There are benefits to both the traditional model of policing and the community policing model. The traditional model of policing, with a focus on process, compliance and technical aspects has done much for policing, including the use of fingerprints to identify criminals, standardized methods and training and response protocols. The traditional policing model also has a divided mentality of police versus crime. This can become complicated, especially for communities that have traditionally not had a good relationship to police.
Community policing became popular near the end of the twentieth century in response to the general unhappiness with the traditional policing model (Rosenbaum & Lurigio 1994). The Violent Crime and Law Enforcement Act of 1994 provided funding as well as the basis for community policing (Zhao et. al. 2014). In general many believe it is a way to improve relationships between police and the communities they serve and this can contribute to a reduction in social order (Ibid.). Community policing is different because it is less reacting to crimes and rather providing a presence in the community through foot patrol and smaller satellite offices (Rosenbaum & Lurigio 1994). That is not to say that community policing automatically results in better relationships or outcomes. The factors involved in citizen perceptions of police are complicated and multidimensional (Schafer et. al. 2003).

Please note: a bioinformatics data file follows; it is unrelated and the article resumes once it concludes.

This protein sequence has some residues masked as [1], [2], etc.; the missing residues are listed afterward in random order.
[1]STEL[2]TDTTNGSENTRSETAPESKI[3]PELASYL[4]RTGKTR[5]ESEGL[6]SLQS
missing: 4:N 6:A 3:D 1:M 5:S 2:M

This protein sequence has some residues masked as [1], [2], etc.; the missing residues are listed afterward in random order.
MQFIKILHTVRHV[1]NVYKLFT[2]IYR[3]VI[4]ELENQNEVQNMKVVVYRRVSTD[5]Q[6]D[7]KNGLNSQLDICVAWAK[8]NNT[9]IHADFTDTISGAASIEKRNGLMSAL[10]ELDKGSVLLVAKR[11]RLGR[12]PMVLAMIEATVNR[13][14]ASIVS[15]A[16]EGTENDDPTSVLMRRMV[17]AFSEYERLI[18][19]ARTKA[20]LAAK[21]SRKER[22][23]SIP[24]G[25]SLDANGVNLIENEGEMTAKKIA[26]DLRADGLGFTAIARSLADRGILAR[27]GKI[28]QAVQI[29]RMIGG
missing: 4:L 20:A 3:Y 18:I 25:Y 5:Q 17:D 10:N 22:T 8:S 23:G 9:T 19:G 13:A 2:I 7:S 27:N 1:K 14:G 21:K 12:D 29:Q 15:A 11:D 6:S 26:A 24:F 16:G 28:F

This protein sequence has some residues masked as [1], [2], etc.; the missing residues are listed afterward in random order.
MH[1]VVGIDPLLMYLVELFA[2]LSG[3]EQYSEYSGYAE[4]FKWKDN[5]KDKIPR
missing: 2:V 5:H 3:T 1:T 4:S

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The community policing model is more effective because it increases the perception of community safety and it does not do so with an imbalance of power, as the traditional policing model does. Particularly in minority communities there is a history of negative perceptions of policing. This creates an “us and them” mentality. This is avoided when the police are seen as part of the community. It also makes the police less intimidating, meaning that citizens are more likely to engage and assist when necessary in solving crimes and increasing safety.

  • Rosenbaum, D. P., & Lurigio, A. J. (1994). An inside look at community policing reform: Definitions, organizational changes, and evaluation findings. Crime & Delinquency, 40(3), 299-314.
  • Schafer, J. A., Huebner, B. M., & Bynum, T. S. (2003). Citizen perceptions of police services: Race, neighborhood context, and community policing. Police Quarterly, 6(4), 440-468.
  • Zhao, J., Scheider, M. C., & Thurman, Q. C. (2014). Community Policing: Is it Soft on Crime?. Controversies in Policing, 41.